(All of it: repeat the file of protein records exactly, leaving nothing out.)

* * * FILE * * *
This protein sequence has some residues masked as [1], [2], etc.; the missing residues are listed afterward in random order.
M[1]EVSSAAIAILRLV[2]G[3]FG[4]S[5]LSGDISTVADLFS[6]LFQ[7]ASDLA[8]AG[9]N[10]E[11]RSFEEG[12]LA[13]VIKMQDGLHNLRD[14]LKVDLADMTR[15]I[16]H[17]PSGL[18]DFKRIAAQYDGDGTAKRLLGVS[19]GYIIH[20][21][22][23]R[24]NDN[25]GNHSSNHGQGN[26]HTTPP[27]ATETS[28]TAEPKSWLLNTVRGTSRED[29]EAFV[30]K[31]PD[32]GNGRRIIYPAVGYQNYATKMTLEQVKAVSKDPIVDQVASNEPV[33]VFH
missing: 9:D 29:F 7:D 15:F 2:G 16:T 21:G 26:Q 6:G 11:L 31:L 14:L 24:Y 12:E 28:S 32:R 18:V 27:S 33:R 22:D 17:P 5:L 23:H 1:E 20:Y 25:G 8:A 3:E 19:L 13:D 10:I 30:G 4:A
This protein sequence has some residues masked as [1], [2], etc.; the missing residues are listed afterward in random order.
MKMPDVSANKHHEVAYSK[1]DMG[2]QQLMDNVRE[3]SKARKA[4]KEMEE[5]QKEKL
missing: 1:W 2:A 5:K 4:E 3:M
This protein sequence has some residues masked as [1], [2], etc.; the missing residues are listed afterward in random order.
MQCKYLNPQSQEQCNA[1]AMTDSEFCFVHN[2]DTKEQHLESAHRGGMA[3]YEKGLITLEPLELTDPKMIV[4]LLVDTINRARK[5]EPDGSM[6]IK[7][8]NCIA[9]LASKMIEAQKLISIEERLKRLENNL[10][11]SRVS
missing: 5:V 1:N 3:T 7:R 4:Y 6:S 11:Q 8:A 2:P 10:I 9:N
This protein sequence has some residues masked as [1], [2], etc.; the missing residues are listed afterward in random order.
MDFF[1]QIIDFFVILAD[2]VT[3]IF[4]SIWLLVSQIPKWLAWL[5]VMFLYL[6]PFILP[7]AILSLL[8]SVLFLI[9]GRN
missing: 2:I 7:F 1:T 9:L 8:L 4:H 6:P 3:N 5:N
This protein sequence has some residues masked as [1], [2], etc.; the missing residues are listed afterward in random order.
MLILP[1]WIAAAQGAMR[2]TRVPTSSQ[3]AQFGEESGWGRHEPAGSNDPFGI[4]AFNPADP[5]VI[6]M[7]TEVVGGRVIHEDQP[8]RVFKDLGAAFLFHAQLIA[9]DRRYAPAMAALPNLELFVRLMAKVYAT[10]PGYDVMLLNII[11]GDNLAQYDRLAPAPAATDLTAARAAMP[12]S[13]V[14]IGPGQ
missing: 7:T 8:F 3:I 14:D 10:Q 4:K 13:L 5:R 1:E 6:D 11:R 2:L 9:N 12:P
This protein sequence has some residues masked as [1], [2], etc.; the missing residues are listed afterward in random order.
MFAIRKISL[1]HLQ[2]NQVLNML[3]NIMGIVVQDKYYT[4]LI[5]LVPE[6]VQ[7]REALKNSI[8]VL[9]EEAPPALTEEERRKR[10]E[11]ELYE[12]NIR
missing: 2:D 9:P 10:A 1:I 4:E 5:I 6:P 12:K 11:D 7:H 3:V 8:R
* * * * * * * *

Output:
This protein sequence has some residues masked as [1], [2], etc.; the missing residues are listed afterward in random order.
M[1]EVSSAAIAILRLV[2]G[3]FG[4]S[5]LSGDISTVADLFS[6]LFQ[7]ASDLA[8]AG[9]N[10]E[11]RSFEEG[12]LA[13]VIKMQDGLHNLRD[14]LKVDLADMTR[15]I[16]H[17]PSGL[18]DFKRIAAQYDGDGTAKRLLGVS[19]GYIIH[20][21][22][23]R[24]NDN[25]GNHSSNHGQGN[26]HTTPP[27]ATETS[28]TAEPKSWLLNTVRGTSRED[29]EAFV[30]K[31]PD[32]GNGRRIIYPAVGYQNYATKMTLEQVKAVSKDPIVDQVASNEPV[33]VFH
missing: 9:D 29:F 7:D 15:F 2:G 16:T 21:G 26:Q 6:G 11:L 31:L 14:L 24:Y 12:E 28:S 32:R 18:V 27:S 33:R 22:D 17:P 5:L 23:H 1:E 20:Y 25:G 8:A 3:E 19:L 13:D 10:I 30:G 4:A
This protein sequence has some residues masked as [1], [2], etc.; the missing residues are listed afterward in random order.
MKMPDVSANKHHEVAYSK[1]DMG[2]QQLMDNVRE[3]SKARKA[4]KEMEE[5]QKEKL
missing: 1:W 2:A 5:K 4:E 3:M
This protein sequence has some residues masked as [1], [2], etc.; the missing residues are listed afterward in random order.
MQCKYLNPQSQEQCNA[1]AMTDSEFCFVHN[2]DTKEQHLESAHRGGMA[3]YEKGLITLEPLELTDPKMIV[4]LLVDTINRARK[5]EPDGSM[6]IK[7][8]NCIA[9]LASKMIEAQKLISIEERLKRLENNL[10][11]SRVS
missing: 5:V 1:N 3:T 7:R 4:Y 6:S 11:Q 8:A 2:P 10:I 9:N
This protein sequence has some residues masked as [1], [2], etc.; the missing residues are listed afterward in random order.
MDFF[1]QIIDFFVILAD[2]VT[3]IF[4]SIWLLVSQIPKWLAWL[5]VMFLYL[6]PFILP[7]AILSLL[8]SVLFLI[9]GRN
missing: 2:I 7:F 1:T 9:L 8:L 4:H 6:P 3:N 5:N
This protein sequence has some residues masked as [1], [2], etc.; the missing residues are listed afterward in random order.
MLILP[1]WIAAAQGAMR[2]TRVPTSSQ[3]AQFGEESGWGRHEPAGSNDPFGI[4]AFNPADP[5]VI[6]M[7]TEVVGGRVIHEDQP[8]RVFKDLGAAFLFHAQLIA[9]DRRYAPAMAALPNLELFVRLMAKVYAT[10]PGYDVMLLNII[11]GDNLAQYDRLAPAPAATDLTAARAAMP[12]S[13]V[14]IGPGQ
missing: 7:T 8:F 3:I 14:D 10:Q 4:K 13:L 5:R 1:E 6:D 11:R 2:L 9:N 12:P
This protein sequence has some residues masked as [1], [2], etc.; the missing residues are listed afterward in random order.
MFAIRKISL[1]HLQ[2]NQVLNML[3]NIMGIVVQDKYYT[4]LI[5]LVPE[6]VQ[7]REALKNSI[8]VL[9]EEAPPALTEEERRKR[10]E[11]ELYE[12]NIR
missing: 2:D 9:P 10:A 1:I 4:E 5:I 6:P 12:K 11:D 7:H 3:V 8:R